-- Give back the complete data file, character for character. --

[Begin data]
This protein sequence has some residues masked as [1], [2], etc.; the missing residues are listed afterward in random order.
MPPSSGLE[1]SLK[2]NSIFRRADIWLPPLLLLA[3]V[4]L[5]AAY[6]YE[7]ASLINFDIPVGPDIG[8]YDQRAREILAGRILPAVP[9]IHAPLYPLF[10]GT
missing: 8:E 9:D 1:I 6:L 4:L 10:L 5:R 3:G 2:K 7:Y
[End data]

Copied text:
This protein sequence has some residues masked as [1], [2], etc.; the missing residues are listed afterward in random order.
MPPSSGLE[1]SLK[2]NSIFRRADIWLPPLLLLA[3]V[4]L[5]AAY[6]YE[7]ASLINFDIPVGPDIG[8]YDQRAREILAGRILPAVP[9]IHAPLYPLF[10]GT
missing: 8:E 9:D 1:I 6:L 4:L 10:L 5:R 3:G 2:K 7:Y